DC Police Chief Publicly Criticizes Officer's Actions After He Attempts To Shut Down A Citizen Recording An Arrest
from the an-event-so-rarely-seen,-it-has-long-been-presumed-mythical dept
Over two years ago, Washington, DC Police Chief Cathy Lanier enacted a new policy for her officers to follow when dealing with citizens armed with cameras. Very simply put: leave them alone.
"A bystander has the same right to take photographs or make recordings as a member of the media," Chief Lanier writes. The First Amendment protects the right to record the activities of police officers, not only in public places such as parks and sidewalks, but also in "an individual's home or business, common areas of public and private facilities and buildings, and any other public or private facility at which the individual has a legal right to be present."Even if citizens are somehow impeding police work, under no circumstances should they be asked to stop recording. They should be asked to move out of the way and that request should be the totality of the interaction.
Lanier says that if an officer sees an individual recording his or her actions, the officer may not use that as a basis to ask the citizen for ID, demand an explanation for the recording, deliberately obstruct the camera, or arrest the citizen. And she stresses that under no circumstances should the citizen be asked to stop recording. [Emphasis added for reasons that will become clear in a few paragraphs.]
The new citizen recording policy was violated the next day. DC police officers seized a man's phone. They later returned it, but without the memory card. Both actions violated Lanier's clear instructions that cameras/phones could only be acquired with the person's permission and that all devices seized must be returned intact.
This policy has now been in effect for nearly 26 months. Some officers apparently have yet to be "read in" on the specifics.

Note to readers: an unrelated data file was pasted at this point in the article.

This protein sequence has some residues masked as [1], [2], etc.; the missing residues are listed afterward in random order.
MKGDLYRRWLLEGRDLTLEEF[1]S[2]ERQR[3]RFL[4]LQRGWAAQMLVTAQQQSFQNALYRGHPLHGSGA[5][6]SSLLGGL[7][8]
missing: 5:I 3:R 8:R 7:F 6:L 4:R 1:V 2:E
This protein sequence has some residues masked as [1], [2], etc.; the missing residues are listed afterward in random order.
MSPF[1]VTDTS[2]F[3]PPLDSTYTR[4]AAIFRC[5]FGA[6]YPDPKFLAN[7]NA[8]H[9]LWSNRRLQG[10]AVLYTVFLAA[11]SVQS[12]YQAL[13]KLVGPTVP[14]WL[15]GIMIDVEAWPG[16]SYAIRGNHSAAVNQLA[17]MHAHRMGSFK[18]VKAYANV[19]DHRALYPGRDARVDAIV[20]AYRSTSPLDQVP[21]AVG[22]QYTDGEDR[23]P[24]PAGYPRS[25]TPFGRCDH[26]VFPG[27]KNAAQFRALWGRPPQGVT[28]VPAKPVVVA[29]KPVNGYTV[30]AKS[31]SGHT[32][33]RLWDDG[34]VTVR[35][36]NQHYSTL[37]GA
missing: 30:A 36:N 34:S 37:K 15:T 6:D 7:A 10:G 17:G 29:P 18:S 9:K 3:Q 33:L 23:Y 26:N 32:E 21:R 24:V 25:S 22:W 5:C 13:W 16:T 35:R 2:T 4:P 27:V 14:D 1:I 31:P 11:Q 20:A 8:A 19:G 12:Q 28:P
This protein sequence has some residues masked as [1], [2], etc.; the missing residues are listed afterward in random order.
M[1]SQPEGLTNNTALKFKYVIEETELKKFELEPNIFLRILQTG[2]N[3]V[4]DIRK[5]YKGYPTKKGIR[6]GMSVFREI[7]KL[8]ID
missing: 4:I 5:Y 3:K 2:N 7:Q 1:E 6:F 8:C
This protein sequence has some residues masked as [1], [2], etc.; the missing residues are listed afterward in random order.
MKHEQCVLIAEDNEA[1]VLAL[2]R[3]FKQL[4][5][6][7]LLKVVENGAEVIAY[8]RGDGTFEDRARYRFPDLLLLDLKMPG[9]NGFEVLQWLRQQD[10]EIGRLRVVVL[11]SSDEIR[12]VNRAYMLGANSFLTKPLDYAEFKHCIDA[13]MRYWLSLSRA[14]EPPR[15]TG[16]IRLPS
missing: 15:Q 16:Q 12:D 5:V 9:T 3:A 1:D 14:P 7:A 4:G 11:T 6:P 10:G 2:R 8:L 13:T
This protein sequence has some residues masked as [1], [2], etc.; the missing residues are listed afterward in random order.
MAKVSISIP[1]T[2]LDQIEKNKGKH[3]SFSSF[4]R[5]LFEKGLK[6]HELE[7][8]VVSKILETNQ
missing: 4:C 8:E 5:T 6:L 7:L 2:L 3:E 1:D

Here's what happened to one citizen who attempted to record an arrest being made.
From the description:
"I pulled out my phone and began recording when I came upon a man being physically restrained by 7 D.C. police officers outside the downtown branch of the D.C. Public Library September 7, 2014, at 6:24 p.m. The video came out blurry, but 48 seconds in, Officer C.C. Reynolds (badge 3983) didn't like that I was recording the proceedings, and tried to intimidate me into leaving the scene."Officer C.C. Reynolds tries out various tactics, like claiming a public sidewalk is private property, claiming the recording is part of the investigation/evidence, claiming that the person recording could easily become part of the investigation (a little threat) and that the photographer is interfering with the arrest. All of it is false. He also baselessly demands the photographer give him his name and present ID.
So far, nothing surprising. The First Amendment right to record public officials is still intact, but it is very often ignored by those being recorded. What is surprising is the official reaction. None other than the police chief herself criticized the actions of the officer in a written statement to WNEW.
We have an extremely clear policy that addresses the Metropolitan Police Department's recognition of the First Amendment rights enjoyed by – not only members of the media, but the general public as well – to video record, photograph and or audio record MPD members conducting official business or while acting in an official capacity in any public space, unless such recordings interfere with police activity.It's not very often that a police chief will publicly criticize an officer's actions. Normally, this sort of thing is handled with a blow-off statement about being "under investigation." Only in very rare circumstances is that statement accompanied by a clear admission of fault.
We spent an extensive amount of time to ensure that members were aware of the policy (developed in 2011).
The video speaks for itself. I was shocked when I saw it. There is no excuse for an officer to be unaware of the policy.
This matter is under investigation.
Cathy L. Lanier
Chief of Police
According to Andrew Heining (the photographer who was harassed), he received another out-of-the-ordinary response when he filed a complaint at the precinct.
I filled out a PD-99 Citizen Complaint form with MPD Sunday night and submitted it to Internal Affairs and the District 1 Commander. I heard back from Commander Jeff Brown and Captain Brian Harris on Monday afternoon, and again from Capt. Harris Tuesday night. Capt. Harris told me the officers shown were clearly in the wrong, that he and another officer he showed it to said "What the hell!?" aloud while watching it. He told me that the officers in the video would be disciplined.If nothing else, this indicates Chief Lanier is dead serious about the new photography/recording policy. It wasn't something slapped into place as a token effort to mollify critics. She wants officers to respect her constituents' First Amendment rights. Even better, it appears other commanding officers feel the same way.